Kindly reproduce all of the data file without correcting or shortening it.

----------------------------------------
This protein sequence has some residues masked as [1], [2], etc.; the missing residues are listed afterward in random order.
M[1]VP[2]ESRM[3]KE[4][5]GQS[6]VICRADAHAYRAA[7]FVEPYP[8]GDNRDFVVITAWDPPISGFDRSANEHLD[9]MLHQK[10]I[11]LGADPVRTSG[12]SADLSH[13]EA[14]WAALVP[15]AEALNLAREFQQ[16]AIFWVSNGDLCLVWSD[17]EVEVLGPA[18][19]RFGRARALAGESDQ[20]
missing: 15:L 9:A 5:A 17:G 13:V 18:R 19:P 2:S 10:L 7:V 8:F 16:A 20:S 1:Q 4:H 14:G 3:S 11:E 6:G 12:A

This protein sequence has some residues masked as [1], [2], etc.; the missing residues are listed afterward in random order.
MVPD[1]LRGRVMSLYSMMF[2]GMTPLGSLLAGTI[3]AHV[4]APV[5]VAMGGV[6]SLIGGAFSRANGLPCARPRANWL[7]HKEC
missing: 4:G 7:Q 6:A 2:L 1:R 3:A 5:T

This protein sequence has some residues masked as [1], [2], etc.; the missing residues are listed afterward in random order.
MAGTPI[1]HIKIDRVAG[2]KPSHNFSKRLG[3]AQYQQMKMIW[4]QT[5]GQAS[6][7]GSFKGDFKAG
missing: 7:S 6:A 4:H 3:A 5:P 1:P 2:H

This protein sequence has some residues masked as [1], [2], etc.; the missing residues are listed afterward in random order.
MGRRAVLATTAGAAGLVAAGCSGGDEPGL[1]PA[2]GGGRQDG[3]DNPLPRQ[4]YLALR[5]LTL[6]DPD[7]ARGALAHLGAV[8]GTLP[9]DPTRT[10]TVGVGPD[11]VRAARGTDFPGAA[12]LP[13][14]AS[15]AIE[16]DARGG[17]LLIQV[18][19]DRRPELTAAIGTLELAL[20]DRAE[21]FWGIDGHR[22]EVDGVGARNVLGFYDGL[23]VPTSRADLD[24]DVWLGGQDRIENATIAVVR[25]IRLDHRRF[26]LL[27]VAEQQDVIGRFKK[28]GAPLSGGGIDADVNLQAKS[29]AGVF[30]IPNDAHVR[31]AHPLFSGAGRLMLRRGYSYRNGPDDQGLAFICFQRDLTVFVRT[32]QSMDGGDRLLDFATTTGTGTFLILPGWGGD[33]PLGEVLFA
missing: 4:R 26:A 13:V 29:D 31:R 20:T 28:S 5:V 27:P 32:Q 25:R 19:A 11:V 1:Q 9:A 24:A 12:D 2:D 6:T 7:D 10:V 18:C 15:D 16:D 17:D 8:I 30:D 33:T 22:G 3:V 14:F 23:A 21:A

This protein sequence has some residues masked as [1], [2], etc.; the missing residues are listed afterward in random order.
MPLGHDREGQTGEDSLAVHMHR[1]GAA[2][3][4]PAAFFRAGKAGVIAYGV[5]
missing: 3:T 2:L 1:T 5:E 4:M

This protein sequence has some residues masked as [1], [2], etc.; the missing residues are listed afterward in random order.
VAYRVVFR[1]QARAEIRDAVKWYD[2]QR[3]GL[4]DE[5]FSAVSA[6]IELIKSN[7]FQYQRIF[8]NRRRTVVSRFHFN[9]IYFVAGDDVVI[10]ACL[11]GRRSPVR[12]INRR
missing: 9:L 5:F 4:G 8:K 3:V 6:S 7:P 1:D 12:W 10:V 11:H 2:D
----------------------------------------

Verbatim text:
This protein sequence has some residues masked as [1], [2], etc.; the missing residues are listed afterward in random order.
M[1]VP[2]ESRM[3]KE[4][5]GQS[6]VICRADAHAYRAA[7]FVEPYP[8]GDNRDFVVITAWDPPISGFDRSANEHLD[9]MLHQK[10]I[11]LGADPVRTSG[12]SADLSH[13]EA[14]WAALVP[15]AEALNLAREFQQ[16]AIFWVSNGDLCLVWSD[17]EVEVLGPA[18][19]RFGRARALAGESDQ[20]
missing: 15:L 9:A 5:A 17:G 13:V 18:R 19:P 2:S 10:L 7:V 8:F 16:A 20:S 1:Q 4:H 14:G 3:S 11:E 6:G 12:A

This protein sequence has some residues masked as [1], [2], etc.; the missing residues are listed afterward in random order.
MVPD[1]LRGRVMSLYSMMF[2]GMTPLGSLLAGTI[3]AHV[4]APV[5]VAMGGV[6]SLIGGAFSRANGLPCARPRANWL[7]HKEC
missing: 4:G 7:Q 6:A 2:L 1:R 3:A 5:T

This protein sequence has some residues masked as [1], [2], etc.; the missing residues are listed afterward in random order.
MAGTPI[1]HIKIDRVAG[2]KPSHNFSKRLG[3]AQYQQMKMIW[4]QT[5]GQAS[6][7]GSFKGDFKAG
missing: 7:S 6:A 4:H 3:A 5:P 1:P 2:H

This protein sequence has some residues masked as [1], [2], etc.; the missing residues are listed afterward in random order.
MGRRAVLATTAGAAGLVAAGCSGGDEPGL[1]PA[2]GGGRQDG[3]DNPLPRQ[4]YLALR[5]LTL[6]DPD[7]ARGALAHLGAV[8]GTLP[9]DPTRT[10]TVGVGPD[11]VRAARGTDFPGAA[12]LP[13][14]AS[15]AIE[16]DARGG[17]LLIQV[18][19]DRRPELTAAIGTLELAL[20]DRAE[21]FWGIDGHR[22]EVDGVGARNVLGFYDGL[23]VPTSRADLD[24]DVWLGGQDRIENATIAVVR[25]IRLDHRRF[26]LL[27]VAEQQDVIGRFKK[28]GAPLSGGGIDADVNLQAKS[29]AGVF[30]IPNDAHVR[31]AHPLFSGAGRLMLRRGYSYRNGPDDQGLAFICFQRDLTVFVRT[32]QSMDGGDRLLDFATTTGTGTFLILPGWGGD[33]PLGEVLFA
missing: 4:R 26:A 13:V 29:D 31:R 20:T 28:S 5:V 27:P 32:Q 25:R 19:A 11:V 1:Q 9:A 24:A 12:D 2:D 6:T 7:D 10:V 18:C 15:D 16:D 17:D 8:I 30:D 33:T 22:G 3:V 14:F 23:A 21:A

This protein sequence has some residues masked as [1], [2], etc.; the missing residues are listed afterward in random order.
MPLGHDREGQTGEDSLAVHMHR[1]GAA[2][3][4]PAAFFRAGKAGVIAYGV[5]
missing: 3:T 2:L 1:T 5:E 4:M

This protein sequence has some residues masked as [1], [2], etc.; the missing residues are listed afterward in random order.
VAYRVVFR[1]QARAEIRDAVKWYD[2]QR[3]GL[4]DE[5]FSAVSA[6]IELIKSN[7]FQYQRIF[8]NRRRTVVSRFHFN[9]IYFVAGDDVVI[10]ACL[11]GRRSPVR[12]INRR
missing: 9:L 5:F 4:G 8:K 3:V 6:S 7:P 1:D 12:W 10:V 11:H 2:D